Davis was sentenced on August 21, 2020, Scott was sentenced on October 9, 2020, Alvizo-Allison was sentenced on December 3, 2020, and Nieman was sentenced on March 11, 2021, in United States District Court in Sioux City by United States District Court Chief Judge Leonard T. Strand. Davis was sentenced to 180 month’s imprisonment, Scott was sentenced to 132 months’ imprisonment, Alvizo-Allison was sentenced to 117 months’ imprisonment, and Nieman was sentenced to 192 months’ imprisonment. Davis, Scott, Alvizo-Allison, and Nieman each must also serve a 3-year term of supervised release after the prison term. There is no parole in the federal system. Jennifer Crook, was sentenced to 10 years in State prison after pleading guilty in Woodbury County District Court to charges of intimidation with a dangerous weapon, going armed with intent, assault while participating in a felony, conspiracy, and aggravated assault.
Alvizo-Allison, Scott, Davis and Nieman are each being held in the United States Marshal’s custody until they can be transported to a federal prison.
This case was brought as part of Project Safe Neighborhoods (PSN). PSN is the centerpiece of the Department of Justice’s violent crime reduction efforts. PSN is an evidence-based program proven to be effective at reducing violent crime. Through PSN, a broad spectrum of stakeholders work together to identify the most pressing violent crime problems in the community and develop comprehensive solutions to address them. As part of this strategy, PSN focuses enforcement efforts on the most violent offenders and partners with locally based prevention and reentry programs for lasting reductions in crime.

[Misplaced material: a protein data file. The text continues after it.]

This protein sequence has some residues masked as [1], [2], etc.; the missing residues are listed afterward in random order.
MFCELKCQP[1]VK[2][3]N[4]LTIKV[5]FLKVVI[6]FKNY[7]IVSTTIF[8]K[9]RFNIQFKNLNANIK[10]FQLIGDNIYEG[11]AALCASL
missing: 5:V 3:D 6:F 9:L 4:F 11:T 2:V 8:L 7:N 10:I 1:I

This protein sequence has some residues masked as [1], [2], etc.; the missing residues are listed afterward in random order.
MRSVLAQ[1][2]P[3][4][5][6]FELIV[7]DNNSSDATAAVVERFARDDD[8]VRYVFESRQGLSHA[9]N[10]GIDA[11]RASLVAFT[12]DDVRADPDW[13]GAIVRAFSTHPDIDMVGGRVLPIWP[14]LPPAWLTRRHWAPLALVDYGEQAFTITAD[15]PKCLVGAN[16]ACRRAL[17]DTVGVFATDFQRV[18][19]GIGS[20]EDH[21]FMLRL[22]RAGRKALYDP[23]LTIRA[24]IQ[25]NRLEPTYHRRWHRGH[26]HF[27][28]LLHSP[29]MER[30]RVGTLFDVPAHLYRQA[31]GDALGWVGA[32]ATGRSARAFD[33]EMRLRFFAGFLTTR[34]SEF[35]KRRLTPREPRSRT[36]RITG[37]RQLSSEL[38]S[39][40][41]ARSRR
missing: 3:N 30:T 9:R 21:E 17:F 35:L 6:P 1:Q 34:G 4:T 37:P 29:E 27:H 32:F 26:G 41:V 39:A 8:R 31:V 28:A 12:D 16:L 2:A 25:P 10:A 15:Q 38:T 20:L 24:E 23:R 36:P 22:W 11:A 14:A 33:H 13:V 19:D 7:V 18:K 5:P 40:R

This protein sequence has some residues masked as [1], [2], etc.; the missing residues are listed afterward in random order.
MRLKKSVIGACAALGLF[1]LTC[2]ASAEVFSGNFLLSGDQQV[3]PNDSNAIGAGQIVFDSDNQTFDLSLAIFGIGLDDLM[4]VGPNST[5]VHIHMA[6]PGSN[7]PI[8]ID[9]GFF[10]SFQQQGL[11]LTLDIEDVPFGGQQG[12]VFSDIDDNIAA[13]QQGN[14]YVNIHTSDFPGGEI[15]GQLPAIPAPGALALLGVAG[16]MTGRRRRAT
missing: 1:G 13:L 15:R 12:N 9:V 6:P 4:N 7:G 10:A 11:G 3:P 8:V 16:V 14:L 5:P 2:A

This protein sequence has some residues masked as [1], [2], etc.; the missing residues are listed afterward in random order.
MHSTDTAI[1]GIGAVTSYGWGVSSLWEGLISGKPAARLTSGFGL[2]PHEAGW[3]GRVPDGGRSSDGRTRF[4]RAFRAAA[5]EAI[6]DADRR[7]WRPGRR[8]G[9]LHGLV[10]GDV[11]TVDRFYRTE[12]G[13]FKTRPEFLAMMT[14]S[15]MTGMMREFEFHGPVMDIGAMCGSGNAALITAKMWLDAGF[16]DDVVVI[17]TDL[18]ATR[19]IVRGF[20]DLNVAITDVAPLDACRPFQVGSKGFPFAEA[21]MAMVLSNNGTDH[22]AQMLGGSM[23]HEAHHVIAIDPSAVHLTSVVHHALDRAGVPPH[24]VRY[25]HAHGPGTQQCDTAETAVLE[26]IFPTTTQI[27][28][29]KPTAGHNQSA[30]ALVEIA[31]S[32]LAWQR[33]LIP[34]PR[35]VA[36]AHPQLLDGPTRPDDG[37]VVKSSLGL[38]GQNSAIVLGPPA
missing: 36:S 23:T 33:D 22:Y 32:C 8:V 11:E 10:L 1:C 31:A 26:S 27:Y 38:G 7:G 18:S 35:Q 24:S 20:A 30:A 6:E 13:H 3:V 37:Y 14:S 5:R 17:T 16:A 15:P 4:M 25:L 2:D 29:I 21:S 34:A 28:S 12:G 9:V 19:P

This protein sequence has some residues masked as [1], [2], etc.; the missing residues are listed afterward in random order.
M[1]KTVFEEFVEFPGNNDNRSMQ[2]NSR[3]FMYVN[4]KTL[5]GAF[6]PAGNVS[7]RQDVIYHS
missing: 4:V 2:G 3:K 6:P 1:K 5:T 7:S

This case is also part of Project Guardian, the Department of Justice’s signature initiative to reduce gun violence and enforce federal firearms laws. Initiated by the Attorney General in the fall of 2019, Project Guardian draws upon the Department’s past successful programs to reduce gun violence; enhances coordination of federal, state, local, and tribal authorities in investigating and prosecuting gun crimes; improves information-sharing by the Bureau of Alcohol, Tobacco, Firearms and Explosives when a prohibited individual attempts to purchase a firearm and is denied by the National Instant Criminal Background Check System (NICS), to include taking appropriate actions when a prospective purchaser is denied by the NICS for mental health reasons; and ensures that federal resources are directed at the criminals posing the greatest threat to our communities. The United States Attorney’s Office has prosecuted this case with support from its Project Guardian partners.
The case was investigated by the United States (1) Department of Justice’s Bureau of Alcohol, Tobacco, Firearms, and Explosives; (2) the Sergeant Bluff Police Department; (3) the Sioux City Police Department, (4) the Tri-State Drug Task Force based in Sioux City, Iowa, that consists of law enforcement personnel from the Drug Enforcement Administration; Sioux City, Iowa, Police Department; Homeland Security Investigations; Woodbury County Sheriff’s Office; South Sioux City, Nebraska, Police Department; Nebraska State Patrol; Iowa National Guard; Iowa Division of Narcotics Enforcement; United States Marshals Service; South Dakota Division of Criminal Investigation; (5) the Woodbury County Sherriff’s Office; and (6) the Woodbury County Attorney’s Office. The case was prosecuted by Assistant United States Attorney Forde Fairchild.